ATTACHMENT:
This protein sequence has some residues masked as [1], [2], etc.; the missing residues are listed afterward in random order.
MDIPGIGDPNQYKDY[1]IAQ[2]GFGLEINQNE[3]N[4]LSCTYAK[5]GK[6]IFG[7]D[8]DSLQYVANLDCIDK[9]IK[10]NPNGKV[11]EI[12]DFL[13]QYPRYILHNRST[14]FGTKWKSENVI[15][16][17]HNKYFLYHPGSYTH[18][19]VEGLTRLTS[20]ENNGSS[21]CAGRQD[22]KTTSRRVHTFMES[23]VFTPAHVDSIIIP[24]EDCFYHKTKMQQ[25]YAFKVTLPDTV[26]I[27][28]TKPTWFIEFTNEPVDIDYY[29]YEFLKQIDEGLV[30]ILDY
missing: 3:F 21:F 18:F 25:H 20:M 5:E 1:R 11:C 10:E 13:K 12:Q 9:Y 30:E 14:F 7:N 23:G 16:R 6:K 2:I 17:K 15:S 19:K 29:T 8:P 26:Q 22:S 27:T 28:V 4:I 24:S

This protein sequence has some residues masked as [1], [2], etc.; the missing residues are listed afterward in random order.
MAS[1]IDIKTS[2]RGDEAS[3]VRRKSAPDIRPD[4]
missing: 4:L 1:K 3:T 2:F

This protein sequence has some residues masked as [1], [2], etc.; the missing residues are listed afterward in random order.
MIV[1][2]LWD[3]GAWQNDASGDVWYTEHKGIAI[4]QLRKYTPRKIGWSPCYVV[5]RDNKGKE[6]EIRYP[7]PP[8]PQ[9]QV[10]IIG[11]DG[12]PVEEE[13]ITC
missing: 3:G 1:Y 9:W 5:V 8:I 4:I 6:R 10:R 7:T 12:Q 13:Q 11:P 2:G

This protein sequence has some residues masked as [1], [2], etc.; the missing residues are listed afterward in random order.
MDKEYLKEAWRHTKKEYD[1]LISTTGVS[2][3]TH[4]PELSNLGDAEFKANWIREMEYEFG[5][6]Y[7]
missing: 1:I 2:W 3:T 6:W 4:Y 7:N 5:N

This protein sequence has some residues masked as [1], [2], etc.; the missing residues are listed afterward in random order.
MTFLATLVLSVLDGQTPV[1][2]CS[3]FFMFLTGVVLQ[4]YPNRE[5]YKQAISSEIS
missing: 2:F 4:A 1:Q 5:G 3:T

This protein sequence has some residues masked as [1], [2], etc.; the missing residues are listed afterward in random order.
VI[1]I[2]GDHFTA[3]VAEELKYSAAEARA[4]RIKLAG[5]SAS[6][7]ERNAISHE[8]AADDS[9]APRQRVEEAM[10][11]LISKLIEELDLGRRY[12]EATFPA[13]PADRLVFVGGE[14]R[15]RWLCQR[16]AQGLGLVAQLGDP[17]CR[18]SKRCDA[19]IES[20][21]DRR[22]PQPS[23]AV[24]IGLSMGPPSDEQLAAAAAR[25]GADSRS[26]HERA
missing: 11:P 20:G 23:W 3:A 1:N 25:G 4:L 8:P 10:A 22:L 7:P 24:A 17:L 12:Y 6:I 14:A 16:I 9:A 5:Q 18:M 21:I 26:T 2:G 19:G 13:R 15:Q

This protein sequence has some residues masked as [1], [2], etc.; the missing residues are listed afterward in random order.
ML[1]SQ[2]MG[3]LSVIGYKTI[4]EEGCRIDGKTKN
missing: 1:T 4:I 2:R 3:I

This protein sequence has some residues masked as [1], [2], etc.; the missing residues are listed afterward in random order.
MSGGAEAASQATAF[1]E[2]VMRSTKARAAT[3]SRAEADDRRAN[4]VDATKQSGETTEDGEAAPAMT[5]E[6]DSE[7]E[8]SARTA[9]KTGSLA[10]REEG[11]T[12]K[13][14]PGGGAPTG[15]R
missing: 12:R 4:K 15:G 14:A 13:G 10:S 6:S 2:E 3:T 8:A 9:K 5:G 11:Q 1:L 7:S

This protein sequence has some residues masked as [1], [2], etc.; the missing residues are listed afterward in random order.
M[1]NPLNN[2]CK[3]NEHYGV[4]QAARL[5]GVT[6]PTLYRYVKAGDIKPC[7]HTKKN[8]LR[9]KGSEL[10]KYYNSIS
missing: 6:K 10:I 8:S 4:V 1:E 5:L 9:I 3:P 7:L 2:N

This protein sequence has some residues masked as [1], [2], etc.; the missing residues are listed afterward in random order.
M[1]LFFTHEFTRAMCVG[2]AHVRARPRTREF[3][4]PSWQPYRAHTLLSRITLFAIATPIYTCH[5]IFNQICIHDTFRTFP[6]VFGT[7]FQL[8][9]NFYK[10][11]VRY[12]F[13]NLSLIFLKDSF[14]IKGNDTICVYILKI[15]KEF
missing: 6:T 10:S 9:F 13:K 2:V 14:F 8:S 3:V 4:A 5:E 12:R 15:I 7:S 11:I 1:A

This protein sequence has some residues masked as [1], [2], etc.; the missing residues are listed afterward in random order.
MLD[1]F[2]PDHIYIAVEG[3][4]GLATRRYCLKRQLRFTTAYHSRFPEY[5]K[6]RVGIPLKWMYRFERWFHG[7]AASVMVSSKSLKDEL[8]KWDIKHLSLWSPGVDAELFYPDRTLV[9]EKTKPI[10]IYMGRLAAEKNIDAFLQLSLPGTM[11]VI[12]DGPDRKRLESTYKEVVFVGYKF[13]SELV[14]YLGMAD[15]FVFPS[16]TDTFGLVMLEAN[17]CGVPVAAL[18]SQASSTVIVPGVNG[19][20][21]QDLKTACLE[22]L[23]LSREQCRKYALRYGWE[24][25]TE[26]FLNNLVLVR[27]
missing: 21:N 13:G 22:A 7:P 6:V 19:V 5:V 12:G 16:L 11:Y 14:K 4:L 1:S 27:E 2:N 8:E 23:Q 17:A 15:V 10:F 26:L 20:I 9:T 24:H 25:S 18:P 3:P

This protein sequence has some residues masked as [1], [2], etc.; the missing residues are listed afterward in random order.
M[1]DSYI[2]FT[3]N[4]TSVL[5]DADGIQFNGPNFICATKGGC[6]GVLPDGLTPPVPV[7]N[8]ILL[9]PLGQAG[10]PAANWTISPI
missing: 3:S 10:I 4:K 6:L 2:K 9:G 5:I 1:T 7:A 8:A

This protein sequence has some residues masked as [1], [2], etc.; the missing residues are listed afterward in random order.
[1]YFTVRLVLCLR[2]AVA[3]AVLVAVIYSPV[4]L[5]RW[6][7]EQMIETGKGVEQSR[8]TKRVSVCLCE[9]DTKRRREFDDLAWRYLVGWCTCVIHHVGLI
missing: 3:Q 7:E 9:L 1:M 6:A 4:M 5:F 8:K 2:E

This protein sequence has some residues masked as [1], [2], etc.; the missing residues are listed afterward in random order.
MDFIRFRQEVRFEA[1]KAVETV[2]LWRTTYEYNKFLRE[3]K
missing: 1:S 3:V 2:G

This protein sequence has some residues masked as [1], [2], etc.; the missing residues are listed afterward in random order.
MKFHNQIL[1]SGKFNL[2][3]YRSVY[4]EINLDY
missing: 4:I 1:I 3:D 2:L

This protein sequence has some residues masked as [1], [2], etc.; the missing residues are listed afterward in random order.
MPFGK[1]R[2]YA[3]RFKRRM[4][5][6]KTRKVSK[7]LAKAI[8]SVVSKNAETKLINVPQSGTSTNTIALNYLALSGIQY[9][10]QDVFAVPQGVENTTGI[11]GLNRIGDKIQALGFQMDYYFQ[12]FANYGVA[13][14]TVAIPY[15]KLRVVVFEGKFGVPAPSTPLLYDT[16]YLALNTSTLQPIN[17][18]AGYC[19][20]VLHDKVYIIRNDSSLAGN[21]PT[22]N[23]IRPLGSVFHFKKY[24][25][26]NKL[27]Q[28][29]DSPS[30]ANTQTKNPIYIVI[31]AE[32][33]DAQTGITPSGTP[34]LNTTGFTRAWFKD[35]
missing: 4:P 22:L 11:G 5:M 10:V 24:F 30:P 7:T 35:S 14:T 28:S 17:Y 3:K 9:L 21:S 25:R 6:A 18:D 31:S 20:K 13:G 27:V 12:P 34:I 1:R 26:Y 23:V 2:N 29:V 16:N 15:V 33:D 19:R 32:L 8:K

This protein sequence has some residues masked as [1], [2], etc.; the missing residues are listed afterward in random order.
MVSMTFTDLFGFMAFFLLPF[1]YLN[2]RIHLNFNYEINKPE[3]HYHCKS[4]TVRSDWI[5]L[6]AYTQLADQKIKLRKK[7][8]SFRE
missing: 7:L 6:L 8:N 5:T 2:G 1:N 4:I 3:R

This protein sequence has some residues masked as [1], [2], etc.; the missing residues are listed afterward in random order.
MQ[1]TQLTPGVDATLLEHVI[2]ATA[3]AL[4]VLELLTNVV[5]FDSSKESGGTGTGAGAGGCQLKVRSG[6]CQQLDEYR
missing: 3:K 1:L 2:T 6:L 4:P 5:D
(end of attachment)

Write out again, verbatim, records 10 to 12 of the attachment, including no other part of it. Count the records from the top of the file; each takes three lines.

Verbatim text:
This protein sequence has some residues masked as [1], [2], etc.; the missing residues are listed afterward in random order.
M[1]LFFTHEFTRAMCVG[2]AHVRARPRTREF[3][4]PSWQPYRAHTLLSRITLFAIATPIYTCH[5]IFNQICIHDTFRTFP[6]VFGT[7]FQL[8][9]NFYK[10][11]VRY[12]F[13]NLSLIFLKDSF[14]IKGNDTICVYILKI[15]KEF
missing: 6:T 10:S 9:F 13:K 2:V 14:F 8:S 3:V 4:A 5:E 12:R 15:I 7:S 11:I 1:A

This protein sequence has some residues masked as [1], [2], etc.; the missing residues are listed afterward in random order.
MLD[1]F[2]PDHIYIAVEG[3][4]GLATRRYCLKRQLRFTTAYHSRFPEY[5]K[6]RVGIPLKWMYRFERWFHG[7]AASVMVSSKSLKDEL[8]KWDIKHLSLWSPGVDAELFYPDRTLV[9]EKTKPI[10]IYMGRLAAEKNIDAFLQLSLPGTM[11]VI[12]DGPDRKRLESTYKEVVFVGYKF[13]SELV[14]YLGMAD[15]FVFPS[16]TDTFGLVMLEAN[17]CGVPVAAL[18]SQASSTVIVPGVNG[19][20][21]QDLKTACLE[22]L[23]LSREQCRKYALRYGWE[24][25]TE[26]FLNNLVLVR[27]
missing: 21:N 13:G 22:A 7:P 6:V 19:V 5:V 12:G 16:L 11:Y 14:K 4:L 1:S 27:E 2:N 8:E 23:Q 17:A 15:V 10:F 26:L 20:I 9:T 24:H 25:S 18:P 3:P

This protein sequence has some residues masked as [1], [2], etc.; the missing residues are listed afterward in random order.
M[1]DSYI[2]FT[3]N[4]TSVL[5]DADGIQFNGPNFICATKGGC[6]GVLPDGLTPPVPV[7]N[8]ILL[9]PLGQAG[10]PAANWTISPI
missing: 3:S 10:I 4:K 6:L 2:K 9:G 5:I 1:T 7:A 8:A